Are you being held back from choosing a healthier lifestyle because you believe one of the many myths about going meatless? Many people who could greatly benefit from going what I call “NMP” (no meat or poultry, yes to fish, dairy products and eggs), whether full-time, or from time-to-time, do not do so because they are misinformed. That’s too bad, because eating more of a plant-based diet, is being pointed to more and more as a great way to maintain good health or lessen the severity of illness or disease when it does strike. So let’s dispel some of those myths right now!
Myth 1: A diet without meat and poultry is boring and hard to stick with.
Not true! Forget everything you’ve heard about going meatless either full-time, or from time-to-time. I follow an “NMP” eating style full-time, and I regularly eat delicious food like cheeseburgers, chicken parmesan, tacos, BLTs and chicken caesar salad (in their non-meat/poultry versions of course).
Myth 2: When you go “NMP”, you have trouble getting enough protein. The trouble with the “Typical American Diet” is that most people think protein means just red meat, poultry, pork or fish. There are lots of great ways for someone who follows the “NMP” eating style to easily get the essential protein that they need to be healthy. For example, some great sources of protein without meat and poultry include: fish, soy-based meat and poultry substitute products, high-protein pasta, beans, nuts, fat-free and low-fat dairy products and eggs (ideally just egg whites) and vegetable-
based protein powders.
Myth 3: Any food that I find in my natural foods/health food
store is healthy.
Just because an item is available for sale in a natural foods/health food store, does not mean that you can assume it is right for you. A frozen food entrée may have too much fat, salt or sugar even if it does not contain meat or poultry. There will still be white bread and white pastas, when whole grain would be healthier. A baked item could have partially-hydrogenated oil (trans-fat) in it. Nothing demonstrates better the fact that you still have to be on your guard at a health food store, than the fact that such major chains as Whole Foods Markets and Wild Oats Markets sell Ben & Jerry’s ice cream.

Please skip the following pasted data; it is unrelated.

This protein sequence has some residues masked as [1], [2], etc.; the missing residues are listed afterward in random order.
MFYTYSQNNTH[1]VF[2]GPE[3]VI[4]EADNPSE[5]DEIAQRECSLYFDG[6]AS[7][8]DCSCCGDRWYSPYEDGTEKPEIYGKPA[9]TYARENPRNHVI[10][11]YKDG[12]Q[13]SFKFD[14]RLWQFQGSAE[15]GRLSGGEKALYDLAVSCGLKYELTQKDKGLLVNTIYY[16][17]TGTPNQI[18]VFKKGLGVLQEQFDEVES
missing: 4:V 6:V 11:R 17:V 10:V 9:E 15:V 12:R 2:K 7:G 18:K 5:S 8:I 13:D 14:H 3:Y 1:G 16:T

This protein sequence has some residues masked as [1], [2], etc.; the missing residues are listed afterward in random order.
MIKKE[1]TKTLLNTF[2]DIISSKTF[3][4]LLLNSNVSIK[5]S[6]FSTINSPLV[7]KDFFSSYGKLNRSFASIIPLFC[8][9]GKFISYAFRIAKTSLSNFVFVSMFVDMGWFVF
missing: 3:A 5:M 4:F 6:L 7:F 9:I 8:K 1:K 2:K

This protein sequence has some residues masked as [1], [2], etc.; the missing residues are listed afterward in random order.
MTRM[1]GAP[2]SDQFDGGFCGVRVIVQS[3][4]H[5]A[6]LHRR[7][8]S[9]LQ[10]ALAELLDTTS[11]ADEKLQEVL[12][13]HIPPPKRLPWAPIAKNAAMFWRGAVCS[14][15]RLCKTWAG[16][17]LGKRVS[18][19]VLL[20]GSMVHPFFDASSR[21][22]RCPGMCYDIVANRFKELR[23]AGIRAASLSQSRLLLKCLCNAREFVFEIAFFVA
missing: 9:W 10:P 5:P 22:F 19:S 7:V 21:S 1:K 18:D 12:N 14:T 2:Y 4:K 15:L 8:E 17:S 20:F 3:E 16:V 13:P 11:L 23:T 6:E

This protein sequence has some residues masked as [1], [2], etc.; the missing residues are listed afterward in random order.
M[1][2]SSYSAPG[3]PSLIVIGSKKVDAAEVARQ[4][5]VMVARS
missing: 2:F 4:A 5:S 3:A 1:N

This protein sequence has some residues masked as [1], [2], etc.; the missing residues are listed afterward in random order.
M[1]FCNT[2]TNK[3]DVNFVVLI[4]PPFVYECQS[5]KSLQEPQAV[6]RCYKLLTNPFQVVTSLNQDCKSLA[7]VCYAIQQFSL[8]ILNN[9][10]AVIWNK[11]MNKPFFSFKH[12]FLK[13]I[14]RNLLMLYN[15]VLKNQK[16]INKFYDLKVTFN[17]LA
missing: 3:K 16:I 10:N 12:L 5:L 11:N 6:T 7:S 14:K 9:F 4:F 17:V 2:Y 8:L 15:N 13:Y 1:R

Myth 4: It’s hard for those who go “NMP” to fit in socially
Lots of people have special dietary needs and you shouldn’t let “meat and poultry eaters’ peer pressure” get in the way of your “NMP” lifestyle. Many of my friends and family did not even know I had changed my eating habits until I told them, because I tended to order food out from favorites like Italian, Chinese and Mexican or salad bars anyway. Instead of ordering a dish with chicken, I would go meatless or order fish, and no one was the wiser. If I went to a friend or family member’s house where I knew that they might not have much for me to eat, I would bring along a healthy meatless dish like a pasta salad as an offering to the host or hostess. This would ensure I wouldn’t “starve” and usually the meat and poultry eaters in attendance would enjoy it too.
Myth 5: I could never go “NMP”
Never say never! Even though I have been a healthy eater for nearly a decade after a “misspent youth”, if someone would have told me years ago that I would adopt an “NMP” eating style and maintain it for nearly three years now, I would have thought they were crazy. Taking my healthy eating habits to a new level occurred when I witnessed first-hand the heart disease and diabetes present in my family worsen. While that was strong
motivation, it might not have been enough if I was forced to eat foods I did not enjoy and give the heave-ho to all my favorites. If you find a way to get creative and still eat the foods you love, you’ll find that you can stick with it.
“Mythology” aside, the decision on whether or not you should go “NMP” either full-time, or from time-to-time, is a personal one between you and your team of health care professionals. But consider that such a lifestyle change could help put you in the best possible position to live a long and healthy life-both for your benefit, and that of your loved ones. And that’s a fact.